No matter if it's diabetes, heart disease, hypertension, stroke, cancer, HIV/AIDS or infant mortality, the African American community suffers more greatly and experiences more adverse health effects than any other ethnic group. With all of these diseases, lifestyle is a key component. As individuals and as a community, we can take steps to decrease our risk and the risk of our families from becoming ill with these diseases. Tobacco use and second hand smoke exposure are major risk factors for many diseases, including diabetes, heart disease, hypertension, stroke, cancer, and infant mortality. African Americans smoke and are exposed to secondhand smoke at higher rates than the general population.
In California there are approximately 3.6 million adult smokers, 200,000 youth smokers, and 35,000 annual deaths from tobacco-related diseases.
African Americans comprise approximately 2.4 million or 6.7 percent of the total population. In 2006, 14.6 percent of all African American deaths were tobacco related. In 2005, African Americans continued to have the highest adult smoking rate at 18.9 percent, while the overall adult smoking rate was 13.7 percent. Studies have shown that although African Americans may try to quit smoking more times in a given year, their success rate id 34 percent lower than it is for the general population. These statistics illustrate tobacco-related disparities between African American population and the population at large.
Research has shown that African Americans smoke fewer cigarettes than White Americans, but suffer worse health effects. These negative effects are due in part to excessive and deliberate targeting of mentholated cigarettes in the African American community by the tobacco companies. Menthol is credited as being the crucial factor in the high death rates of African Americans from tobacco-related diseases. Seventy-five percent of African American smokers prefer menthol cigarettes, compared to 23 percent of White smokers. Menthol is an attractive ingredient in cigarettes because it makes the smoke easier to inhale, and reaches more deeply into the lungs.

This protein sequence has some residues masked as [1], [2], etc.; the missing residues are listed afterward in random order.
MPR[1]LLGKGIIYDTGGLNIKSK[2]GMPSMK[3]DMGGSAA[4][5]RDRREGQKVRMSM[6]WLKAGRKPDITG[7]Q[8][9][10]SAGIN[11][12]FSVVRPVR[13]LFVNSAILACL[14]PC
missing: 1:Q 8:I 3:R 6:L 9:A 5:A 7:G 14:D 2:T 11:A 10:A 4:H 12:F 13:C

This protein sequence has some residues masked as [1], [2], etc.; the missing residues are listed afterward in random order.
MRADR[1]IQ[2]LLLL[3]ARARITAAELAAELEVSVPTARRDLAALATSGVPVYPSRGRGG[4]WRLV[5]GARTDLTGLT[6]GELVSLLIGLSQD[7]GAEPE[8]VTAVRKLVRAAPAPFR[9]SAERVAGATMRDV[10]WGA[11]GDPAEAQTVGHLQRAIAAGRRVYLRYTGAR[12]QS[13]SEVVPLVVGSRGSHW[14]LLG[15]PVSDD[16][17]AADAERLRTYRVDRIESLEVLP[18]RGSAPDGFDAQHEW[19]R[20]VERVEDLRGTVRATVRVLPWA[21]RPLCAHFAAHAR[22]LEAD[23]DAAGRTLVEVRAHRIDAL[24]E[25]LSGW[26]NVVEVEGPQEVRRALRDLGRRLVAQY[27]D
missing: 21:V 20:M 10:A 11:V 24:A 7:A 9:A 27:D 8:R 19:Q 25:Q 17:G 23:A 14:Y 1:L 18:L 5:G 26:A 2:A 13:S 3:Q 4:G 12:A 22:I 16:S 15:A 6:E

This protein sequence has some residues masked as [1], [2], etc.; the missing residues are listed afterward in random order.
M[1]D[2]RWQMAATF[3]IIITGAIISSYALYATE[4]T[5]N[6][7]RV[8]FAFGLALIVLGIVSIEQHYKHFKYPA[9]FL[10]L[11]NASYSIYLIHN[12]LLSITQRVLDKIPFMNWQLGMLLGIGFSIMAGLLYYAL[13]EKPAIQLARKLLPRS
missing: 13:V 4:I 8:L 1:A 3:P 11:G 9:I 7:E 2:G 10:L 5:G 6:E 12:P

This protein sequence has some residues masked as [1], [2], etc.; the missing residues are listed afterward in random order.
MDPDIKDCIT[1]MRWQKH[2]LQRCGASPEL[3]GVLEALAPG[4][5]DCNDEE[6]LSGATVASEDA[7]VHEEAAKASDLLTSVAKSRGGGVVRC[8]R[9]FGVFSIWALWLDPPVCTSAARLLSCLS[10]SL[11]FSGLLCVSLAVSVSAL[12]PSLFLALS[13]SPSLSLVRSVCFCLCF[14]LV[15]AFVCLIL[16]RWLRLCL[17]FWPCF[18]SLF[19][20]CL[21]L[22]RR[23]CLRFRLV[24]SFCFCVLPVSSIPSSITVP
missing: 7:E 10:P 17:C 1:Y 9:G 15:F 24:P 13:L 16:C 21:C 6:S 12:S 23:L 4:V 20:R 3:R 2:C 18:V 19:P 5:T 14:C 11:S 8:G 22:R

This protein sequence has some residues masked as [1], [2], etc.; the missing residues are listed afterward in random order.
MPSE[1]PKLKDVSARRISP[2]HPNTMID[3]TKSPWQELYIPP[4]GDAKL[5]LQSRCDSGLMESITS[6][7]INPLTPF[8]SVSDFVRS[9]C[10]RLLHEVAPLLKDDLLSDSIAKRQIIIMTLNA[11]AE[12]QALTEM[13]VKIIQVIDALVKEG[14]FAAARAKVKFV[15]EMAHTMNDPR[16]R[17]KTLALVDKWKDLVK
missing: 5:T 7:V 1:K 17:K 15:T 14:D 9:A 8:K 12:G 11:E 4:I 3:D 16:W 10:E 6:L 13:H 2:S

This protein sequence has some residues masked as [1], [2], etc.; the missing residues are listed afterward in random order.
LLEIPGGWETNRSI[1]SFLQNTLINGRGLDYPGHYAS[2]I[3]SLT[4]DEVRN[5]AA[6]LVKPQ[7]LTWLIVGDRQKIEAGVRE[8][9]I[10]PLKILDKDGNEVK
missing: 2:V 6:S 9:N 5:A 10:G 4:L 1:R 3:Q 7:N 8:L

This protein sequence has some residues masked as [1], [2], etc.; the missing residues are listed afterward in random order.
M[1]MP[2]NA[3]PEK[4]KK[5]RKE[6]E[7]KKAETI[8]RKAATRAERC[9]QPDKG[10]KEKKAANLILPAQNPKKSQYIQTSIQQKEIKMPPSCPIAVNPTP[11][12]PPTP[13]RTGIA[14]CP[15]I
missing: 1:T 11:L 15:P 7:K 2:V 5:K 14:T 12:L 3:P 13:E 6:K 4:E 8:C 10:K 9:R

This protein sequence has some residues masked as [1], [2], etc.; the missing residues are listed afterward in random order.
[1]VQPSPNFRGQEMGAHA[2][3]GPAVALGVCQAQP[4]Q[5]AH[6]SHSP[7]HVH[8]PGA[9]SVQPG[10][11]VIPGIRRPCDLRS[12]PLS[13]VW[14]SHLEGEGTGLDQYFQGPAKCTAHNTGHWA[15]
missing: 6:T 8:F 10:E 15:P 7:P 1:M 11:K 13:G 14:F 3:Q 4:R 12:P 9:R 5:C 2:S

Historically, tobacco companies have been successful in taking advantage of unique social and cultural characteristics of vulnerable populations through targeted marketing to promote tobacco consumption. They invest billions of dollars in public relations and product advertising and promotions to maintain the social interest and acceptance of their products. The industry sponsors community, cultural, and entertainment activities, and donates to cultural and ethnic philanthropic causes to promote an image of corporate goodwill.
So we ask, where is the good news?
The good news lies in knowing that the California Department of Public Health (CDPH), California Tobacco Control Program (CTCP) is concerned about the health and well being of the African American community and strives to improve the health of all Californians by reducing illness and premature death attributable to tobacco use.
The CDPH/CTCP is sponsoring an African American Tobacco Control Conference entitled "A Community Under Siege: The State of Black California and Tobacco Use" on September 26, 2008 from 8:30 - 5:00 p.m. at the Hilton Los Angeles Airport Hotel to increase the awareness and understanding of the impact of tobacco use in the African American community.
This one-day conference will serve as a call-to-action in order to further expand tobacco control efforts in the African American community and to explore the development of new tobacco control partnerships to improve African American health outcomes that are associated with tobacco use.
To attend the conference or for more information, call (916) 449-5500.
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